Don’t Get Snookered by Internet Mars Malarkey

August 7, 2006

Contacts:
Alan M. MacRobert, Senior Editor
  617-864-7360 x151, amacrobert@SkyandTelescope.com
Marcy L. McCreary, VP Marketing & Business Dev.
  617-864-7360 x143, mmccreary@SkyandTelescope.com

Note to Editors/Producers: This release is accompanied by two publication-quality graphics; see details below.

If no one has asked you about it yet, they probably will. A bogus e-mail chain letter, sometimes titled "Mars Spectacular," has been circulating around the Internet, as it did two years ago. It claims that on August 27th the planet Mars will dazzle the world, appearing brighter than ever in history and "as large as the full Moon to the naked eye."

The problem is that "August 27th" is actually August 27, 2003. Mars did make a historically close pass by Earth at that time. In August 2006, though, the Red Planet is invisible, hidden behind the glare of the Sun. And, of course, to the naked eye Mars will always looks like a bright star, not the full Moon.

As they orbit the Sun, the Earth and Mars make a close approach every 2¼ years or so. This time is called "opposition," because from our perspective on Earth, Mars then appears opposite the Sun in the sky. On average the two planets come within 48 million miles of each other. But because their orbits are elliptical (oval) rather than perfectly circular, the minimum separation between the two planets varies from one opposition to the next.

In late August 2003 Mars came within 35 million miles of Earth, and in late October and early November 2005 it came within 43 million miles. Mars's next opposition will come in December 2007, when it will be farther still, 55 million miles from Earth. For reference, the Moon orbits the Earth at an average distance of about 240,000 miles, and the average Earth–Sun distance is about 93 million miles.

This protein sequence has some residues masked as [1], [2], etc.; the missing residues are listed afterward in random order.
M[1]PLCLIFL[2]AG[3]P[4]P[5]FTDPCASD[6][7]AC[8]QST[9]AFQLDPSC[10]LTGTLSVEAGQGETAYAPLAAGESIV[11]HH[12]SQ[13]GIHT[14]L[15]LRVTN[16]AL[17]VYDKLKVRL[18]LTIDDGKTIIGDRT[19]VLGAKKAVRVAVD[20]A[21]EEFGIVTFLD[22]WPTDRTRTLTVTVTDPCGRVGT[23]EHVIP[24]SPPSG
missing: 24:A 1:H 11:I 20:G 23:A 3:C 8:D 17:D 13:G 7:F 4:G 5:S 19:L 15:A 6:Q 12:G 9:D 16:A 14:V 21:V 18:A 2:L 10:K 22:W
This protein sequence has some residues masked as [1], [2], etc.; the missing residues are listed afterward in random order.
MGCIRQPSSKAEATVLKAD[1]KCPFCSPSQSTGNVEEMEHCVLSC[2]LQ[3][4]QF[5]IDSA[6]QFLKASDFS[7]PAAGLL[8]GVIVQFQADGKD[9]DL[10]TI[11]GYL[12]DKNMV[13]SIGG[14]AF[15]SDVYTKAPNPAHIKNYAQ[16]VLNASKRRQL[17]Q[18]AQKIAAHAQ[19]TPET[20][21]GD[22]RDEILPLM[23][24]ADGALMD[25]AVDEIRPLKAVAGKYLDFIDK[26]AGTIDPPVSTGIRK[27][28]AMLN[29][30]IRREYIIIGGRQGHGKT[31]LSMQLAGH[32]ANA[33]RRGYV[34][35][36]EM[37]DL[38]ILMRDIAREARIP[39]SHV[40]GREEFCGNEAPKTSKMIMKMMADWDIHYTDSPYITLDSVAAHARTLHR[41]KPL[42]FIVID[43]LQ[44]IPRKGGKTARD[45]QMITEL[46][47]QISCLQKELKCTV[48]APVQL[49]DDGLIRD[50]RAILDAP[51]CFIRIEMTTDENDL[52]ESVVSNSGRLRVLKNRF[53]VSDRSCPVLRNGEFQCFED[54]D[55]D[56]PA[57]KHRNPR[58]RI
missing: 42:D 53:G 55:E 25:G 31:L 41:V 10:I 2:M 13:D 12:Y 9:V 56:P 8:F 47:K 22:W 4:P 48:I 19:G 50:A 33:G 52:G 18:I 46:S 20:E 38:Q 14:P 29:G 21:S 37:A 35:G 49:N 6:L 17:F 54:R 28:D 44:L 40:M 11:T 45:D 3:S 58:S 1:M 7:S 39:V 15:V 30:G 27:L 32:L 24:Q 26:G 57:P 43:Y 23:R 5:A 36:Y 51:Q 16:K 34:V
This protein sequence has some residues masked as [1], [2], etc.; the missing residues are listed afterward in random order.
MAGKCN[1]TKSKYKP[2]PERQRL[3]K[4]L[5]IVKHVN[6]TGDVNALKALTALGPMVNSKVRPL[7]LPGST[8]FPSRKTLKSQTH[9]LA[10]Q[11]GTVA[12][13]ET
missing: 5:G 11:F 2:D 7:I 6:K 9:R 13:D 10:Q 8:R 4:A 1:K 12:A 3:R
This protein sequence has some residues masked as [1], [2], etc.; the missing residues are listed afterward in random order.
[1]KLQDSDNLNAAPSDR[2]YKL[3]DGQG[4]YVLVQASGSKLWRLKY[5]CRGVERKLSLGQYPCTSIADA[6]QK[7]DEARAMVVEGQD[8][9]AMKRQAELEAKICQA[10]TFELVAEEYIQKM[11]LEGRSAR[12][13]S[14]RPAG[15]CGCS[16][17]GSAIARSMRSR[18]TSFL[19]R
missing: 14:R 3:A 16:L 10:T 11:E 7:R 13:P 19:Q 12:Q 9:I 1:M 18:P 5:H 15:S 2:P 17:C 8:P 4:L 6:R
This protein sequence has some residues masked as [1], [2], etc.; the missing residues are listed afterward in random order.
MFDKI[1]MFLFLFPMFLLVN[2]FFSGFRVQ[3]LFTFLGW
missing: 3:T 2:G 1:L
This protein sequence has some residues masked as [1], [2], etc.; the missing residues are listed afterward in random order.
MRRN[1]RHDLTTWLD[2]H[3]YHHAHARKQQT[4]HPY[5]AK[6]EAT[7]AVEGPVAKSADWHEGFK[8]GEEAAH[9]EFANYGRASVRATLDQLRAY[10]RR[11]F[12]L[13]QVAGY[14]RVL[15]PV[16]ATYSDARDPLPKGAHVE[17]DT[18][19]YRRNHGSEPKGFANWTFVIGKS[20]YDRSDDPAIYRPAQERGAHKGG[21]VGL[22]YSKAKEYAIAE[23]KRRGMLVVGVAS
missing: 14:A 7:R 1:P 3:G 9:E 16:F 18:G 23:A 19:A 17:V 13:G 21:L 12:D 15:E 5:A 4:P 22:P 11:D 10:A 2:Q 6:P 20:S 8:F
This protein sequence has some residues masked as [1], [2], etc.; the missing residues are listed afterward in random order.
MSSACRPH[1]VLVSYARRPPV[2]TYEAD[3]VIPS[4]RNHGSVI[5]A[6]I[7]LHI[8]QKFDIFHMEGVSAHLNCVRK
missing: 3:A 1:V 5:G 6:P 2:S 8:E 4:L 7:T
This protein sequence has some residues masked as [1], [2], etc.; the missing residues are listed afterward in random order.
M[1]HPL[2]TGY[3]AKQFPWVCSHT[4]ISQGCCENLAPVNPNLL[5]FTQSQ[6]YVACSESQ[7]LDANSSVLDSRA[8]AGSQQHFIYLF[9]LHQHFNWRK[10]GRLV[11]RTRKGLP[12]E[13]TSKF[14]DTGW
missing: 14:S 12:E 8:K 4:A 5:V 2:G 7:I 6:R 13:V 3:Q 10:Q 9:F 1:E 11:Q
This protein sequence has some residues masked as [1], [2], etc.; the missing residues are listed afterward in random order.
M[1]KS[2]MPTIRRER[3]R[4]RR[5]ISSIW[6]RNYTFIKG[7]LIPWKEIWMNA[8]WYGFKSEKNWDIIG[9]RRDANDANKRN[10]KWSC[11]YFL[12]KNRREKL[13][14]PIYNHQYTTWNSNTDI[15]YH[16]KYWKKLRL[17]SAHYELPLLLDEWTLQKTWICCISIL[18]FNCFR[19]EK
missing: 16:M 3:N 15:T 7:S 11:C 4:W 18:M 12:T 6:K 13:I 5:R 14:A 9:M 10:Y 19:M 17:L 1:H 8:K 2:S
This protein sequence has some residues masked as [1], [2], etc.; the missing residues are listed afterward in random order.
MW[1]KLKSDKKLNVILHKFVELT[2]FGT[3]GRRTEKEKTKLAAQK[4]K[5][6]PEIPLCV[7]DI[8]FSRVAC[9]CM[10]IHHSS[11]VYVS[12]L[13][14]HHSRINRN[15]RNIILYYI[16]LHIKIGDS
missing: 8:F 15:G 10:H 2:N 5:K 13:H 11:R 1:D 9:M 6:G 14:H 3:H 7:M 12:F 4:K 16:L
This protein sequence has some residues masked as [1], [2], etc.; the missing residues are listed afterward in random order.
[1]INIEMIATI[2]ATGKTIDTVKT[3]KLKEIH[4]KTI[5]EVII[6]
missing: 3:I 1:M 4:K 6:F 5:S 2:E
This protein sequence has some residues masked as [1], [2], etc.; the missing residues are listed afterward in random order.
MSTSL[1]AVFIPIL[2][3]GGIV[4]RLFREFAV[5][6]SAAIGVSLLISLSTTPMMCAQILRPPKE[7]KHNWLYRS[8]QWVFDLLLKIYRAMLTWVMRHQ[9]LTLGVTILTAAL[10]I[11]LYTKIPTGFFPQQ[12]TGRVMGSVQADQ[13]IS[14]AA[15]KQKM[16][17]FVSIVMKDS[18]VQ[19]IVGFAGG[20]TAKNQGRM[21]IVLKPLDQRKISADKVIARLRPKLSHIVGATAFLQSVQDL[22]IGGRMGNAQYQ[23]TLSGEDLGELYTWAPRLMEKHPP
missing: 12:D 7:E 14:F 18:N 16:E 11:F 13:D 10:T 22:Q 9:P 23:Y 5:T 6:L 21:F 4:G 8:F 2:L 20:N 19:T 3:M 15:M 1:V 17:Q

"The Mars chain letter gets revived every August," says Alan MacRobert, a senior editor of Sky & Telescope. "I see it as a good thing, not a bad thing. It's an immunization. If you make a fool of yourself by sending it to your friends and family, you'll be less likely to send them the next e-mail chain letter you get, which may not be so harmless."

The first place to check for facts about any Internet rumor, hoax, or urban legend is www.snopes.com. Bookmark it!


Sky & Telescope is pleased to make the following graphics available to our colleagues in the news media. Permission is granted for one-time, nonexclusive use in print and broadcast media, as long as appropriate credits (as noted in each caption) are included. Web publication must include a link to SkyandTelescope.com.

Mars rises over Boston's Back Bay skyline in late August 2003, when the Red Planet made a historically close approach to Earth. Download a publication-quality version (3.2-megabyte JPEG) by anonymous FTP.
Sky & Telescope photograph by Richard Tresch Fienberg.
Sky & Telescope assistant editor Sean Walker assembled this image of Mars on the morning of August 18, 2005, using 846 video frames obtained with a 7-inch telescope and ToUcam Pro webcam. The prominent dark marking at upper right is Syrtis Major; note too the bright south polar ice cap.
Sky & Telescope photograph by Sean Walker.

About Sky Publishing
Sky Publishing Corp. was founded in 1941 by Charles A. Federer Jr. and Helen Spence Federer, the original editors of Sky & Telescope magazine. In addition to Sky & Telescope and SkyandTelescope.com, the company publishes Night Sky magazine (a bimonthly for beginners), two annuals (Beautiful Universe and SkyWatch), as well as books, star atlases, posters, prints, globes, and other fine astronomy products.

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